Above my head, the ice damming problem happened just one day after I’d signed all the disclosure forms. And now there’s additional plasterwork and painting. I’d so hoped to be done with plasterwork and painting for at least a month. Oh – and during the melt, part of a soffit came crashing down due to the weight of an icicle. So I’ll be fixing that, too.

And I’m putting on a new roof, a possibility for which I’d budgeted. The current roof would, I’m told, likely last another 3-4 years, but I understand not wanting to buy a house that you know needs major work in the near future … if that’s not the kind of house you’re wanting to buy. It is the kind of house I want to buy. But I’m weird.

OK – a new roof and a brand-spanking new kitchen. All set! What else could possibly go wrong?!

My optimism was misplaced.

I live in what’s called the Lower Mill Creek area of Cincinnati (which I believe is composed of five neighborhoods). In it, much of the sewer system is old and the pipes are too small to handle the influx of sewage from heavy rainwater, so once in a very great while, my basement drain backs up a tiny bit, then drains and is dry by the next day. The Metropolitan Sewer District of Cincinnati is currently underway with “Project Groundwork,” which (among other things) is supposed to alleviate this issue.

Of course I disclosed this drainage “problem” – except I didn’t really think it was a problem; I thought it was merely a result of the old sewage system the city is in the midst of fixing.

I was wrong.

Like the smart buyers they are (and I was not), they had the sewer scoped earlier this week during the inspection. It turns out there’s a root-ball blockage, and the old clay pipes are cracked. But that’s not the worst of it. The pipes seem to connect with the neighboring house’s system…under their addition. MSD has no records of when or how this happened, but I’m hearing now that it’s not unusual in old neighborhoods with small plots.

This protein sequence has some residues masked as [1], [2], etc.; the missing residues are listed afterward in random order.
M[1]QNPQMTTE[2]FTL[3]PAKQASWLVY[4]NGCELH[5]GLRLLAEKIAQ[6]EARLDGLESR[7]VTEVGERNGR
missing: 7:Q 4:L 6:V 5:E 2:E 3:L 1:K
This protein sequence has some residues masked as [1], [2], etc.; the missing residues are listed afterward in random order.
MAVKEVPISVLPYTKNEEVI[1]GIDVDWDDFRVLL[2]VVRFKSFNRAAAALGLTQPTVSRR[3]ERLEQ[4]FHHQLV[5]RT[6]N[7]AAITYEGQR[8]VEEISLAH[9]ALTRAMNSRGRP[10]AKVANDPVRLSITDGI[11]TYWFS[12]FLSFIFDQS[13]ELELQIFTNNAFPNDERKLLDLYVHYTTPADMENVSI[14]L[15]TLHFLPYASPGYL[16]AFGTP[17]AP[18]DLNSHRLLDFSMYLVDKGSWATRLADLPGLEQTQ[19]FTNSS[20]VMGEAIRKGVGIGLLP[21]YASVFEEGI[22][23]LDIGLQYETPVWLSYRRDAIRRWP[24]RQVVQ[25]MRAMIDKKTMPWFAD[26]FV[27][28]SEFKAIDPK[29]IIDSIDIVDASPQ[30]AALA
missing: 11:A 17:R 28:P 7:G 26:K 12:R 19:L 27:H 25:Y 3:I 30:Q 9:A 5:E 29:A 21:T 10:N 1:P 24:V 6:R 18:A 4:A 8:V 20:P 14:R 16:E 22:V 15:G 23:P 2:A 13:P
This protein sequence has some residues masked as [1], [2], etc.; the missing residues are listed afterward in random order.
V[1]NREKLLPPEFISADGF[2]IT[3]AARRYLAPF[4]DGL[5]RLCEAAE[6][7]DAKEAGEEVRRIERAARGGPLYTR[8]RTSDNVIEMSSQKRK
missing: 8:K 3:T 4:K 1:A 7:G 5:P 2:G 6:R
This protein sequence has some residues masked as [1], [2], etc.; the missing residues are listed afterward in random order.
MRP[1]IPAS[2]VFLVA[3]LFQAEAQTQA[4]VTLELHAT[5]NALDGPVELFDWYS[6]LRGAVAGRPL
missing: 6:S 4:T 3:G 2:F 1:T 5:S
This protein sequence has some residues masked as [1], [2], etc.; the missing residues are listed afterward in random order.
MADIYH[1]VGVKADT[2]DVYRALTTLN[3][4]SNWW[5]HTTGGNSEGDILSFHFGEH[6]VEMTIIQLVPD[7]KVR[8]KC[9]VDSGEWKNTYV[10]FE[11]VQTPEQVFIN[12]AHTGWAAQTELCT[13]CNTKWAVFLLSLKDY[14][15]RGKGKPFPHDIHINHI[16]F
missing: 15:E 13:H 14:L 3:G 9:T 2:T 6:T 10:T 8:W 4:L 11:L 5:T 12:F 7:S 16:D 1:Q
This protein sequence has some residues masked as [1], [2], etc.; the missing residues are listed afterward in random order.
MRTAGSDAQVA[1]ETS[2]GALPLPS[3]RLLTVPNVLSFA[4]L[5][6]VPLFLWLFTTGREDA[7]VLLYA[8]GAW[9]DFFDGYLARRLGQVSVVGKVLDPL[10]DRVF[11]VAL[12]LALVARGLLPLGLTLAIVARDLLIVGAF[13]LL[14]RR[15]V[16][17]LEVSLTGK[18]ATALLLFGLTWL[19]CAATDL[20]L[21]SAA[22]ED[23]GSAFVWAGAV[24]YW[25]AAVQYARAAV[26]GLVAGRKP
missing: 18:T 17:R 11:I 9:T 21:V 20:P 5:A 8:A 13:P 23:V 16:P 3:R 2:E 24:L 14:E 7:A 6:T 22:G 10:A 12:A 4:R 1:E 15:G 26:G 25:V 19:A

The company that did the scoping wants to use a hydro jet to push out the blockage. No way no how am I (and four out of five experts agree) allowing anyone to force a massive amount of water at high pressure through cracked 50+ year-old clay pipes. That run under my neighbor’s house. Perhaps the blockage can be augered out (with a very long snake drill). But that still doesn’t address the likely imminent problems inherent to 50+ year-old clay pipes. I suppose that, with the blockage cleared, one could have the pipes sleeved or lined, but I would not be comfortable perpetuating the joined system – and there’s no guarantee there aren’t additional problems farther down the line. So I’m worried about paying a lot of money for wasted work, and am investigating alternate solutions.

Tomorrow, I’m having the line scoped by another company, and getting a quote from them on connecting directly from my property to a city main. I sure hope that manhole cover in front of my house denotes a place at which one could tap in; it’s only about 30′ from my main sewer drain. Expensive? No doubt. For this, I did not budget. But I’ll cover the cost of the re-scoping etc. at least, and we’ll go from there on the negotiations and decision making.

So on one hand, I feel lucky that all my hard work has paid off in the form of a good offer from a couple I like a lot, and who would (will, I hope!) love the house and fit in well with my friends here. On the other hand, the luck of the Irish? What a crock of shite.

The old sewer maps are quite lovely. And quite useless.

The vintage sewer maps are quite lovely. And quite useless for my purposes.

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432 Days & $4,000 Later…

Getting this curved-at-the bottom threshold to fit was – and I'm not kidding – the most difficult thing in the entire project.

Getting this curved-at-the bottom threshold to fit (well enough) was – and I’m not kidding – the most difficult thing in the entire project.